The Software IP Report

Recitations of Hardware Can Save Patent-Eligibility

By Charles Bieneman

Categories: Patent Eligibility, The Software IP Report

A court denied a motion to dismiss that alleged patent-ineligible subject matter where the patent claims recited physical structure that, the court said, showed that the claims were not directed to a patent-ineligible abstract idea under 35 U.S.C. § 101.  SPEX Technologies, Inc. v. Apricorn, No. 2-16-cv-07349 (C.D. Cal. January 9, 2017).  U.S. Patent Nos. 6,088,802 and 6,003,135 included claims directed to providing secure communications between peripheral devices.

The defendant argued that independent claim 11 of the ’802 patent is “directed to the abstract idea of securing access to secret information, which is a concept that has been practiced throughout modern history by humans.”  The defendant made a similar argument concerning independent claim 57 of the ’135 patent.  Those two claims are reproduced below:

Claim 11 of the ’802 patent recites:

A peripheral device, comprising:

security means for enabling one or more security operations to be performed on data;

target means for enabling a defined interaction with a host computing device;

means for enabling communication between the security means and the target means;

means for enabling communication with a host computing device; and

means for mediating communication of data between the host computing device and the target means so that the communicated data must first pass through the security means.

Claim 57 of the ’135 patent recites:

For use in a modular device adapted for communication with a host computing device, the modular device comprising a security module that is adapted to enable one or more security operations to be performed on data and a target module that is adapted to enable a defined interaction with the host computing device, a method comprising the steps of:

communicating with the host computing device to exchange data between the host computing device and the modular device;

performing one or more security operations and the defined interaction on the exchanged data;

mediating communication of the exchanged data between the host computing device and the modular device so that the exchanged data must first pass through the security module; and

operably connecting the security module and/or the target module to the host computing device in response to an instruction from the host computing device.

Looking at claim 11 of the ’802 patent, the court was persuaded that the claim was “tied to a specific structure, which is a peripheral device, and produces a technological improvement,” i.e. “[t]he invention addresses security problems pertaining to peripheral devices.”  The court concluded that “claim 11 describes a physical structure that contains a combination of components, not a method or system that uses a general computer to secure access to secret information,” and therefore “claim 11 is not directed to an abstract idea.”  Moreover, without reaching the second step of the Alice Corp. v. CLS Bank test (which looks for a significant additional innovation), the court expressed it view that a finding of a patentable inventive concept likely would be supported.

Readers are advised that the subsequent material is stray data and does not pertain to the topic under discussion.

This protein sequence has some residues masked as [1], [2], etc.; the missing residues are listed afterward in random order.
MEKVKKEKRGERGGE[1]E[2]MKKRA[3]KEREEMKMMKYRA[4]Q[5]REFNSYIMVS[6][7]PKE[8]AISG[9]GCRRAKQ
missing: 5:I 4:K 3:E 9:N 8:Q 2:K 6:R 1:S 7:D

The court quickly reached a similar conclusion regarding claim 57 of the ’105 patent.  First, “[t]he preamble of the claim describes a series of steps that a modular device can use with a host computing device.”  The claim recited a machine performing a set of steps, but these steps “occur for the purpose of creating a technological improvement, which is to enhance security operations, so this claim is not an abstract idea.”

Lessons for Practice

Patent-eligibility under Alice and its progeny is a slippery thing, and sometimes courts get it wrong.  Regardless of whether it reached the right result, is solving “security problems” by itself a technological improvement under cases like Enfish, LLC v. Microsoft Corp. and TLI Communications LLC v. AV Automotive LLC?  I believe other courts would have looked at the claims here and found that the claims were directed to the abstract idea of providing security, and that the recited physical structure was simply an arrangement of conventional hardware, providing no inventive concept.

That said, the lessons for patent drafters are clear.  Consider preambles that you can argue set out a technological environment and/or purpose.  Draft patent claims that recite arrangements of hardware.  And above all, consider the problem-solution approach, often disfavored in the U.S. but de rigueur in other jurisdictions, to drafting patent applications, focusing on a technological problem, and a technological improvement that solves the problem.